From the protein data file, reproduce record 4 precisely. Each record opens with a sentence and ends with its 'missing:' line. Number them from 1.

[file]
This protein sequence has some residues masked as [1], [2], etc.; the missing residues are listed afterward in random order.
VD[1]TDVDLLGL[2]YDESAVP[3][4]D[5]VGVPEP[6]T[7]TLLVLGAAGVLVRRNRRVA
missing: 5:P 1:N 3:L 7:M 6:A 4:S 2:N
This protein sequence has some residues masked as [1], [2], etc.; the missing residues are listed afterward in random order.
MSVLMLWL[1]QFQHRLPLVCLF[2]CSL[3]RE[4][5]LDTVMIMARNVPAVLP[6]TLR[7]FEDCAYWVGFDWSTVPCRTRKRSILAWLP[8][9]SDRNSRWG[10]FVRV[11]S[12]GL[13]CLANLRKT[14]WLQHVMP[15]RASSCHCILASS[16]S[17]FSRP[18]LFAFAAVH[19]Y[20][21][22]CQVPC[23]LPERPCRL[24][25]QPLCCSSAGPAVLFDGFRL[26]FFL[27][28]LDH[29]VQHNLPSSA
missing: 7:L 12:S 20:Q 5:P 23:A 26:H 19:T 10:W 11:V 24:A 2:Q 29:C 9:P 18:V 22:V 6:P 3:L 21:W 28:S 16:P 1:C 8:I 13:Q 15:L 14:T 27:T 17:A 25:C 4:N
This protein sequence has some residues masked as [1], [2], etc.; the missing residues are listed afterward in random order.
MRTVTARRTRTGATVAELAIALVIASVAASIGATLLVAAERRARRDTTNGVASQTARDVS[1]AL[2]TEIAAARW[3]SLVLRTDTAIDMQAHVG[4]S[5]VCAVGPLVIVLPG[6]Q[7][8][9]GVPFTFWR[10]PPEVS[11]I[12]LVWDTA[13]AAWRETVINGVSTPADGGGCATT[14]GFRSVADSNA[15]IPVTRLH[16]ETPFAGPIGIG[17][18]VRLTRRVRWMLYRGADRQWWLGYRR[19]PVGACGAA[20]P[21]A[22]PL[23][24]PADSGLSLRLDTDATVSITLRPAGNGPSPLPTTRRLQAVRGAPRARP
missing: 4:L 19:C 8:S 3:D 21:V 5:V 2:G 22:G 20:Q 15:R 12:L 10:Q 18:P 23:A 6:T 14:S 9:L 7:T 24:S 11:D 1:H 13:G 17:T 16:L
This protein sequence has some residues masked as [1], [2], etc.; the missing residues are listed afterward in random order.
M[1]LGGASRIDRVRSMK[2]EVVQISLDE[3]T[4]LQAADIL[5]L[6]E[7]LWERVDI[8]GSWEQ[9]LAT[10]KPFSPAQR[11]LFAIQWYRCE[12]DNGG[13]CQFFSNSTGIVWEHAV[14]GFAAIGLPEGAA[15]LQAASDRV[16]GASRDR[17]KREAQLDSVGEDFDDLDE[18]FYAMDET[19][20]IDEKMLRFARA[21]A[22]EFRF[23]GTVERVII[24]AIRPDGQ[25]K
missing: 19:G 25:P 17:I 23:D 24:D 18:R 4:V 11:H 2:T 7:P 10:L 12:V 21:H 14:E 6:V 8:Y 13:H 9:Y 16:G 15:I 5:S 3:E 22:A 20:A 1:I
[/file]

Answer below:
This protein sequence has some residues masked as [1], [2], etc.; the missing residues are listed afterward in random order.
M[1]LGGASRIDRVRSMK[2]EVVQISLDE[3]T[4]LQAADIL[5]L[6]E[7]LWERVDI[8]GSWEQ[9]LAT[10]KPFSPAQR[11]LFAIQWYRCE[12]DNGG[13]CQFFSNSTGIVWEHAV[14]GFAAIGLPEGAA[15]LQAASDRV[16]GASRDR[17]KREAQLDSVGEDFDDLDE[18]FYAMDET[19][20]IDEKMLRFARA[21]A[22]EFRF[23]GTVERVII[24]AIRPDGQ[25]K
missing: 19:G 25:P 17:I 23:D 24:D 18:R 4:V 11:H 2:T 7:P 10:L 12:V 21:H 14:E 6:V 8:Y 13:H 9:Y 16:G 15:I 5:S 3:E 22:A 20:A 1:I